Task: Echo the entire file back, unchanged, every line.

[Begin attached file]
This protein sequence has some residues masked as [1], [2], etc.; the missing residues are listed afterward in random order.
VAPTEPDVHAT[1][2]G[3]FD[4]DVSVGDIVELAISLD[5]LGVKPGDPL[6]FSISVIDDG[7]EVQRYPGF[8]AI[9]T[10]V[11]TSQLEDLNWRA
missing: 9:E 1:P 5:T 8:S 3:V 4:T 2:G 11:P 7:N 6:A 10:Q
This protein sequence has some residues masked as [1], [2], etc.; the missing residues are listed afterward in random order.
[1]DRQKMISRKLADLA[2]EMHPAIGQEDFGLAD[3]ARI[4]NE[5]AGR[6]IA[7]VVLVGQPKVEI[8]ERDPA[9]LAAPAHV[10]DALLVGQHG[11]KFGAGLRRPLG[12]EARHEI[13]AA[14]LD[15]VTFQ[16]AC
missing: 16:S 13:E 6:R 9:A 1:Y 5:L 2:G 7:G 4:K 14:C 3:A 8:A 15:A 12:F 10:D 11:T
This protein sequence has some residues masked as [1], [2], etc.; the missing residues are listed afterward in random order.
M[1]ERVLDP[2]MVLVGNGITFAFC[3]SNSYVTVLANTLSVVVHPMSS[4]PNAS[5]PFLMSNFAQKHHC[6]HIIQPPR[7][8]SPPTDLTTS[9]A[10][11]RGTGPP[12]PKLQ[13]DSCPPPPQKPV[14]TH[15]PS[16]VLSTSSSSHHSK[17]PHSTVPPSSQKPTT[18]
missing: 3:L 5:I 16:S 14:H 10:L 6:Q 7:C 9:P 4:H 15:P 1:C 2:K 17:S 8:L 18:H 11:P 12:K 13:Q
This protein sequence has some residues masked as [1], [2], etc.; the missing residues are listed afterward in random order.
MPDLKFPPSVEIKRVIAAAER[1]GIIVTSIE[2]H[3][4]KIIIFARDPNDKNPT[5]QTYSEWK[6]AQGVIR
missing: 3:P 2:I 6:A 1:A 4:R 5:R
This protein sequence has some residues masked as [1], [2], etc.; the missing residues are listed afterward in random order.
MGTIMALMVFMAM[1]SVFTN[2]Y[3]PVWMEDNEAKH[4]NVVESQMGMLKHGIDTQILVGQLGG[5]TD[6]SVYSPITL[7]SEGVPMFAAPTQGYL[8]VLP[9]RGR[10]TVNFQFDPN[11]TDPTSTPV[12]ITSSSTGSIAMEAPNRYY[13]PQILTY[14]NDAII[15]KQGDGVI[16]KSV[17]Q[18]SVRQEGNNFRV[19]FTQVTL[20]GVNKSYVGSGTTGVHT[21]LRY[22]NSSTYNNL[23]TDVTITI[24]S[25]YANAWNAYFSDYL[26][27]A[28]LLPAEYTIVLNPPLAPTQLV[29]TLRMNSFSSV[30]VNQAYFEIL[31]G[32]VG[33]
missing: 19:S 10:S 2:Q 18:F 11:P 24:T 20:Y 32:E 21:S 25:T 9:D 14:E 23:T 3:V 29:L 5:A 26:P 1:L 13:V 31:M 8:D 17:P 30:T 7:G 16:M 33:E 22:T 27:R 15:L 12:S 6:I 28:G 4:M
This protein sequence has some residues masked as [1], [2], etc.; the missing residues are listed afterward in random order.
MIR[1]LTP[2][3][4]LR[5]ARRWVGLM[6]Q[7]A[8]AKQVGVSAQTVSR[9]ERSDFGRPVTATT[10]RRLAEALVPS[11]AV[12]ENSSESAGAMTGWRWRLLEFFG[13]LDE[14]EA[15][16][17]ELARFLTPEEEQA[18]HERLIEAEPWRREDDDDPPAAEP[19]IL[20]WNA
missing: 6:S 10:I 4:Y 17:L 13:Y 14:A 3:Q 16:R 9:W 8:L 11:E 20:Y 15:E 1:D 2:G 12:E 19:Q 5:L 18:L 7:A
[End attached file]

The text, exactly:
This protein sequence has some residues masked as [1], [2], etc.; the missing residues are listed afterward in random order.
VAPTEPDVHAT[1][2]G[3]FD[4]DVSVGDIVELAISLD[5]LGVKPGDPL[6]FSISVIDDG[7]EVQRYPGF[8]AI[9]T[10]V[11]TSQLEDLNWRA
missing: 9:E 1:P 5:T 8:S 3:V 4:T 2:G 11:P 7:N 6:A 10:Q
This protein sequence has some residues masked as [1], [2], etc.; the missing residues are listed afterward in random order.
[1]DRQKMISRKLADLA[2]EMHPAIGQEDFGLAD[3]ARI[4]NE[5]AGR[6]IA[7]VVLVGQPKVEI[8]ERDPA[9]LAAPAHV[10]DALLVGQHG[11]KFGAGLRRPLG[12]EARHEI[13]AA[14]LD[15]VTFQ[16]AC
missing: 16:S 13:E 6:R 9:A 1:Y 5:L 2:G 7:G 4:K 14:C 3:A 8:A 15:A 12:F 10:D 11:T
This protein sequence has some residues masked as [1], [2], etc.; the missing residues are listed afterward in random order.
M[1]ERVLDP[2]MVLVGNGITFAFC[3]SNSYVTVLANTLSVVVHPMSS[4]PNAS[5]PFLMSNFAQKHHC[6]HIIQPPR[7][8]SPPTDLTTS[9]A[10][11]RGTGPP[12]PKLQ[13]DSCPPPPQKPV[14]TH[15]PS[16]VLSTSSSSHHSK[17]PHSTVPPSSQKPTT[18]
missing: 3:L 5:I 16:S 14:H 10:L 6:Q 7:C 9:P 4:H 15:P 1:C 2:K 17:S 8:L 18:H 11:P 12:K 13:Q
This protein sequence has some residues masked as [1], [2], etc.; the missing residues are listed afterward in random order.
MPDLKFPPSVEIKRVIAAAER[1]GIIVTSIE[2]H[3][4]KIIIFARDPNDKNPT[5]QTYSEWK[6]AQGVIR
missing: 3:P 2:I 6:A 1:A 4:R 5:R
This protein sequence has some residues masked as [1], [2], etc.; the missing residues are listed afterward in random order.
MGTIMALMVFMAM[1]SVFTN[2]Y[3]PVWMEDNEAKH[4]NVVESQMGMLKHGIDTQILVGQLGG[5]TD[6]SVYSPITL[7]SEGVPMFAAPTQGYL[8]VLP[9]RGR[10]TVNFQFDPN[11]TDPTSTPV[12]ITSSSTGSIAMEAPNRYY[13]PQILTY[14]NDAII[15]KQGDGVI[16]KSV[17]Q[18]SVRQEGNNFRV[19]FTQVTL[20]GVNKSYVGSGTTGVHT[21]LRY[22]NSSTYNNL[23]TDVTITI[24]S[25]YANAWNAYFSDYL[26][27]A[28]LLPAEYTIVLNPPLAPTQLV[29]TLRMNSFSSV[30]VNQAYFEIL[31]G[32]VG[33]
missing: 19:S 10:S 2:Q 18:F 11:P 24:T 20:Y 32:E 21:S 25:T 9:D 14:E 23:T 3:V 29:L 5:A 26:P 1:L 13:V 31:M 8:D 17:P 30:T 7:G 16:M 33:E 22:T 27:R 15:L 12:S 6:I 28:G 4:M
This protein sequence has some residues masked as [1], [2], etc.; the missing residues are listed afterward in random order.
MIR[1]LTP[2][3][4]LR[5]ARRWVGLM[6]Q[7]A[8]AKQVGVSAQTVSR[9]ERSDFGRPVTATT[10]RRLAEALVPS[11]AV[12]ENSSESAGAMTGWRWRLLEFFG[13]LDE[14]EA[15][16][17]ELARFLTPEEEQA[18]HERLIEAEPWRREDDDDPPAAEP[19]IL[20]WNA
missing: 6:S 10:I 4:Y 17:L 13:Y 14:A 3:Q 16:R 9:W 8:L 11:E 20:Y 15:E 1:D 2:G 12:E 19:Q 5:L 18:L 7:A